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How to claim DLA for your child

This advice applies to Scotland

You can claim DLA to help with the extra costs you have because of your child's health condition or disability. 

You can apply through a fast-track process if your child has been diagnosed as terminally ill - read our guide.

Check if your child is eligible

You can get DLA if your child:

  • needs more care, attention or supervision than a child of the same age who doesn’t have a disability or health condition, or
  • has difficulty walking or getting around outdoors in unfamiliar places

DLA isn't means tested, so it doesn't matter how much you earn or how much savings you have.

If you're not sure if you're eligible you can read more about eligibility for DLA for children.

Get an application form

You can either phone for an application form or download one. 

It's best to phone because your payments will be backdated to the date you phoned. If you download an application form, you'll only be paid from the date that the DWP receives the form.

Disability Living Allowance (DLA) Helpline

Telephone: 0800 121 4600 
Textphone: 0800 121 4523 
NGT text relay (if you cannot hear or speak on the phone): 18001 then 0800 121 4600 
Monday to Friday, 9am to 5pm 

Calls are free from mobiles and landlines.

You can download an application form from GOV.UK

Keep a diary

It’s a good idea to keep a diary of your child’s condition for a week before you fill in the form - particularly if your child has bad days and good days. Write down your child’s difficulties, the help or care you gave and how long it took.

Depending on your child's condition, you might want to keep a diary for longer than a week - for example if you child's condition usually affects them 1 week a month. 

We've made a DLA diary that you can print out and use [ 99 kb] - it covers 7 days and gives you tips on what to write down. 

The diary can really help you when you fill in the form. You can also send it with the form as evidence if you like. 

Fill in the application form

There are specific things that the DWP will be looking for when they make a decision on your claim - so it's important that you fill in the form as best you can.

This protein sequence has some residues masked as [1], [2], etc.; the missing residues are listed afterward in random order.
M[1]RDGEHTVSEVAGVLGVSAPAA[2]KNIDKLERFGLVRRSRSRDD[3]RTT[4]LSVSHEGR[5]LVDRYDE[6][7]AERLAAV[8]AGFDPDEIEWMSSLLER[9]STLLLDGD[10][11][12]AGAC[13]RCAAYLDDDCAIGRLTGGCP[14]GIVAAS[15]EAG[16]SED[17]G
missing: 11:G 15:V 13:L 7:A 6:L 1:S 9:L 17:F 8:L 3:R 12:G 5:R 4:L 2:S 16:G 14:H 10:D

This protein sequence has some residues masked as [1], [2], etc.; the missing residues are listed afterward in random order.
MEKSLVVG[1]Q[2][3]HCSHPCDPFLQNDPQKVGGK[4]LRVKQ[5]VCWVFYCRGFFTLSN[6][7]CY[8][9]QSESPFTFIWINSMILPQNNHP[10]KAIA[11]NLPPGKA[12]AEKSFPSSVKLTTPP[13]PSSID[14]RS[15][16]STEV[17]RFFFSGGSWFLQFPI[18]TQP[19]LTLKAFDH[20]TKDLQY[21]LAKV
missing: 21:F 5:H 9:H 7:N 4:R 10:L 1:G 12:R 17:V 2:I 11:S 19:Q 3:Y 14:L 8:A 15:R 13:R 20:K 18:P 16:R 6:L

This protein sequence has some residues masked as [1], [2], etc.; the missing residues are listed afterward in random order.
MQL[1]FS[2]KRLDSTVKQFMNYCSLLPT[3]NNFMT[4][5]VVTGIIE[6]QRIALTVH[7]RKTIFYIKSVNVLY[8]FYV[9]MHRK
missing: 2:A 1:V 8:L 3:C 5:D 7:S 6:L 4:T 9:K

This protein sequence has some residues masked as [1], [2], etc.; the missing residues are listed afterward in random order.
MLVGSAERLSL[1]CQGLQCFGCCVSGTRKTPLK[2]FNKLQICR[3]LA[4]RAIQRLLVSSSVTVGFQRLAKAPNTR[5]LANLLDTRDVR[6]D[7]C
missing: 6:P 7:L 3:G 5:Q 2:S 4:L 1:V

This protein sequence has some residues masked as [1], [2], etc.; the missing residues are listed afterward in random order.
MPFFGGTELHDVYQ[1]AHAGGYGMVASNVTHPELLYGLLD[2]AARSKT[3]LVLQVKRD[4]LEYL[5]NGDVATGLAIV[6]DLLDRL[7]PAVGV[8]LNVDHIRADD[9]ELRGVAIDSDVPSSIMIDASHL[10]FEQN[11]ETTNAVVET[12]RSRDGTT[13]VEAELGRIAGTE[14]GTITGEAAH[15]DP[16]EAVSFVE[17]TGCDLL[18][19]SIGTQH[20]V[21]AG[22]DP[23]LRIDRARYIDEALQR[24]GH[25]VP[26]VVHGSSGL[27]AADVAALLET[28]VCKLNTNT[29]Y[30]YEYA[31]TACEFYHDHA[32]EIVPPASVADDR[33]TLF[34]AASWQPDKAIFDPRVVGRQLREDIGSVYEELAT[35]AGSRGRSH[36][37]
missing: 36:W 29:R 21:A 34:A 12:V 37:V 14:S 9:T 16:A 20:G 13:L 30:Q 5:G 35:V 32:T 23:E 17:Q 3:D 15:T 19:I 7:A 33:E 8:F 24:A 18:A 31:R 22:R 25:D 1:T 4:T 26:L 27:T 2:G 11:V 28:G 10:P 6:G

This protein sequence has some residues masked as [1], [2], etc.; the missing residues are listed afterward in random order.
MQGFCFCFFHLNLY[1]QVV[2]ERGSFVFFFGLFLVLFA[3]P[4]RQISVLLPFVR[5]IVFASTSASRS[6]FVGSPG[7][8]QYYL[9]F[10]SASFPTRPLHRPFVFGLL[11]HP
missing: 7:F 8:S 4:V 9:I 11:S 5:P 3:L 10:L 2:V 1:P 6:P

We recommend that you read our advice on filling in the DLA form to have the best chance of success.

Send your application form

It’s a good idea to make a copy of your filled-in application form and any other documents you send. This will be useful in case you need to refer to it later, for example if you need to reapply for DLA after a few years.

Send the form to:

Disability Benefit Centre 4
Post Handling Site B
Wolverhampton
WV99 1BY

If you’re waiting for something like a letter from your doctor, you should still send the form before the 6 week deadline. Include a letter saying you’ll send more evidence and give them an approximate date for when you’ll send it. If you send the form late you’ll only get paid from when the DWP receives it.

What happens next

You’ll get a letter from DWP within 2 weeks saying they’ve received your claim (or you might get a text message instead). Contact the DLA helpline if you haven’t received a letter after 2 weeks.

You’ll normally get a ‘decision letter’ within 3 months.

If your claim is successful, the decision letter will tell you how much you’ll get and for how long. If your claim isn’t successful, the decision letter will outline the reasons.

If you’ve been successful but you’re not sure you’ve been given the correct rate, it’s a good idea to contact your nearest Citizens Advice or phone the Contact a Family helpline on 0808 808 3555 to discuss it.

When your child turns 18 - moving to Personal Independence Payment (PIP)

PIP is a disability benefit similar to DLA but for people aged 16 or over.

DLA for children in Scotland

During 2020, responsibility for DLA for children in Scotland is transferring from the Department for Work and Pensions (DWP) to Social Security Scotland.

New rules mean that young people living in Scotland who receive DLA will continue to get it up to the age of 18, as long as they're still eligible. This means that they won't have to move to PIP when they're 16, although they can choose to move if they want.

This change affects young people living in Scotland who turn 16 on or after 1 September 2020. The DWP will write to parents or carers of children who are affected by the change.

Young people who turn 16 before 1 September 2020 will still need to apply for PIP and should already have received a letter from the DWP about this.

If your child moves to Scotland from England or Wales

In England and Wales, you can get DLA for your child until they are 16. The DWP will write to you before they are 16 to tell you about applying for PIP instead.

If your child gets DLA, turns 16 on or after 1 September 2020 and has moved to Scotland, the DWP will write to them to let them know that they can choose to:

  • continue getting DLA until they are 18 or
  • apply for PIP

If they've already applied for PIP but haven't yet had a decision, they can withdraw their claim and choose to get DLA until they are 18 instead.

Coronavirus - if you’re waiting for a medical assessment

The government has postponed all face-to-face medical assessments at the moment.

Your child will keep getting DLA until they have a medical assessment. The amount they get won’t change.

If you’ve already got a date for a medical assessment

The DWP will try to assess your child by:

  • looking at their application form and medical evidence
  • talking to you over the phone

Read our advice on moving from DLA to PIP to help you get ready.

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